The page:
China boosts regional connectivity via Greece in 16+1

By George N. Tzogopoulos 
0 Comment(s)Print E-mail, July 16, 2018
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Greece [Photo/Xinhua]

A few days after the successful conclusion of the 16+1 summit in Sofia, Bulgaria, new business project opportunities in both the Balkans and Central and Eastern Europe came to light. China is largely seen as a potential investor which can finance new infrastructure projects and bring win-win results for its state-owned enterprises and local societies. Greece – although only having an observer status in the 16+1 summits – actively participates in relevant business discussions and closely cooperates with China. 

Sino-Greek bilateral collaboration is gradually acquiring a regional character. Greece is an old EU member-state and is widely regarded as a pillar of stability in Southeastern Europe. Therefore, its relevance to the 16+1 scheme is unquestionable. On the same days of the Sofia summit, a significant business development took place in Athens. Specifically, the largest energy producer in the world, China Energy Investment, and one of the largest investment groups in Greece, Copelouzos Group, decided to join efforts in the green energy sector and the environmental upgrading of energy generating units. The two companies aim to work together in the Balkans and in other European countries. Beyond the important regional scope, future green energy projects can offer a satisfactory answer to Brussel's concern about the environmental impact of Chinese investments in Europe. 

Generally speaking, Greece constitutes the point of entry to the Balkan region for Chinese investments under the Belt and Road Initiative. To take full advantage of the Piraeus port, Beijing also invests in transport links across the Balkan Peninsula. Its plan is twofold. First, it is cooperating with the former Yugoslav Republic of Macedonia (FYROM) to prepare a feasibility study for the route and costs to modernize the railway. Second, it has already signed separate deals with Serbia and Hungary to construct and revamp the rail link between them. Commodities can thus reach Piraeus, and then be transported to and from FYROM to Serbia and Hungary by high-speed rail. The general project is not Chinese per se. An Italian company, Ferrovie dello Stato, will undertake the management of the Greek TRAINOSE in spite of some initial speculation that COSCO would have also submitted an offer in the relevant tender. 

Another theoretical project to potentially boost regional connectivity is the establishment of a vertical link between the Danube and the Aegean coast. This will enable a navigable route via the Morava and Vardar/Axios rivers. China's state-owned Gezhouba Group has expressed interest in exploring the viability of some sections of the canal, mainly in Serbia. Against this backdrop, Greek Premier Alexis Tsipras met with Serbian President Aleksandar Vucic in July 2017 to discuss the maritime corridor. Tsipras sees it as a "project of huge significance for Greece, Serbia and all of Europe that could change the geography of the Balkans."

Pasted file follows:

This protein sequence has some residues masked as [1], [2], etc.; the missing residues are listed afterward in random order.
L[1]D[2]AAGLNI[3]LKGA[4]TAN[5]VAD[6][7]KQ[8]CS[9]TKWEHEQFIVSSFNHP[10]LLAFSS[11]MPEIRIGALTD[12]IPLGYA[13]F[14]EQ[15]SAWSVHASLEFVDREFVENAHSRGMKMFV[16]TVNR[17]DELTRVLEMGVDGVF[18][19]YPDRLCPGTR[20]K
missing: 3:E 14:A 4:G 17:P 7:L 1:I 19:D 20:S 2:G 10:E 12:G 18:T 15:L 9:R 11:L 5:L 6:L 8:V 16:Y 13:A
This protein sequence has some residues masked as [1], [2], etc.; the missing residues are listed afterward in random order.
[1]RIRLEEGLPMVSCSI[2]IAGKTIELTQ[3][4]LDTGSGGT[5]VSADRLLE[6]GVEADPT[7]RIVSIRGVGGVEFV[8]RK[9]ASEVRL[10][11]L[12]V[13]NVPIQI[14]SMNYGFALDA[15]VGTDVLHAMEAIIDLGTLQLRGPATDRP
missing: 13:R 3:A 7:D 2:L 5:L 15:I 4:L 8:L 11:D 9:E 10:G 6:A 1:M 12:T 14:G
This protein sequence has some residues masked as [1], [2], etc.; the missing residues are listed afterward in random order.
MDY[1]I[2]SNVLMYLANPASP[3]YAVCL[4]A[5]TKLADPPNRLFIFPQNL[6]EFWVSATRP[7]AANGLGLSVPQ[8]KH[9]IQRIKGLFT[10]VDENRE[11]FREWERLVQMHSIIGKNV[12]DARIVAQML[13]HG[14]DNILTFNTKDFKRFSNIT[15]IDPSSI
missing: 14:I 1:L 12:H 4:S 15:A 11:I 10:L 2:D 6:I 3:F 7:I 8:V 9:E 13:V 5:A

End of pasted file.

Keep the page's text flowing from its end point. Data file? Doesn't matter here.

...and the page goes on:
Finally, there are two additional connectivity projects on the agenda that might attract Chinese interest. The first is related to a recent agreement between Greece and Bulgaria. Specifically, Tsipras and his Bulgarian counterpart Boyko Borissov met in September 2017 and signed a memorandum of understanding for the construction of a high-speed railway, with hopes of finding foreign investors. This railway will connect three ports in Greece, Thessaloniki, Kavala, Alexandroupolis, with three Bulgarian ports, Burgas and Varna on the Black Sea and Ruse on the Danube. The second connectivity project that could attract Chinese interest is the future realization of the Vertical Gas Corridor between Bulgaria, Greece, Romania and Hungary. The project aims to construct the necessary gas transmission system in view of natural gas transport to transit countries and the European market from Greece through the other three countries and vice versa.

Regional connectivity in the Balkans and Central and Eastern Europe is being steadily enhanced with Chinese investment. As a result, countries in the region including Greece, approach China to mutually develop new projects. Through the Belt and Road Initiative, Beijing deserves credit in strengthening regional connectivity in the "16" and beyond. 

George N. Tzogopoulos is a columnist with For more information please visit:

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